Updates to this story
It seems the wealthy early investors in Jobs' Mob view Apple as a sort of benign dictatorship - with the news that the turtlenecked one is taking medical leave severely impacting shares.
Last week, Apple shares hit a record high. Following Jobs' announcement, AAPL shares, reports the Wall Street Journal, slumped as deep as 6.5 percent, potentially wiping $20 billion from market value.
After the slip, stockholders received slight respite as they realised that this isn't quite the End Daze, and Jobs' liver is not Kalki - rebounding and then falling again by 3.7 percent to $335.63. Still, year on year that's up four percent from the 2010 shut down point at 322.56.
The heretic Ballmer would probably disagree with saintly Apple's idea that it is the most valuable technology company in the world, but the Wall Street Journal reports that the market cap is at $308 billion keeping it as top dog.
Talking to Murdoch's financial mag, Needham analyst Charlie Wolf says now's a good time to buy because the long term game is, in his eyes, pretty much the same. Apple's financial gusto is thanks to its "ability to redefine markets and industries going forward". Not backward - we thought the Egyptians were fond of tablets too, but it's true you couldn't shoot birds at fortified pigs on them.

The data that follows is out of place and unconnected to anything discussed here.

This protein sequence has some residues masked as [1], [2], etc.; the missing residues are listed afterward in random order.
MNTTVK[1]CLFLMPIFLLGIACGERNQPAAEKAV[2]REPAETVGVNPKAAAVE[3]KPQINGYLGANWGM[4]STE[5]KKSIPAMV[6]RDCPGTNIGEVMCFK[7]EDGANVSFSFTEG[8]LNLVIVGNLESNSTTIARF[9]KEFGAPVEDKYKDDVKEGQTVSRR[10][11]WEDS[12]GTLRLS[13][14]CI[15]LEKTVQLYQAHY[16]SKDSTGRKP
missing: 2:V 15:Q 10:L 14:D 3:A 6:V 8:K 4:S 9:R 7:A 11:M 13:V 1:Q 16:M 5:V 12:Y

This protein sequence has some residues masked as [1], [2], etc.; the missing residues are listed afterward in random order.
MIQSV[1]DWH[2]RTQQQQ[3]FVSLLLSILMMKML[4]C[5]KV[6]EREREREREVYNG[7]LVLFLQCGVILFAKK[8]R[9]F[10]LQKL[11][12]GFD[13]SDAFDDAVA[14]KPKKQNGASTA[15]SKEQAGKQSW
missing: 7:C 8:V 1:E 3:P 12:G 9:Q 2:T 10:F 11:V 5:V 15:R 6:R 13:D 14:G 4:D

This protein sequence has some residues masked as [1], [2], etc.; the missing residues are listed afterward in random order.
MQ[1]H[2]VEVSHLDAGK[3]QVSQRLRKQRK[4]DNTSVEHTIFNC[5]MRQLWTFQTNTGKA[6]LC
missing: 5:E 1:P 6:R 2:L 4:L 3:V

According to Wolf, whether Jobs floats around the periphery or stays the cultish figurehead, Apple will be ok. TechEye's Nick Farrell thinks he should take care not to become the first true media martyr of, yes, consumer electronics.
Early investors shouldn't be worried in the slightest, Goldmine Sex analyst Bill Shope tells the publication. Remember: "Apple's multiple of 15.1 times earnings represents a significant historical discount, and we see no direct risk to earnings from this move." For now though, Apple's dosh could be "partially distributed to shareholders to stabilise the shares".
We never thought we'd say it but the industry is treating Jobs as a Titoesque figure - transforming the pale white underdog computer into a prosperous project, and without him at the masthead fans, investors and the press are worried it'll turn to pot. Analysts seem to agree: take a breather and it'll be alright.
The public will stay enamoured by the gizmos for some time to come.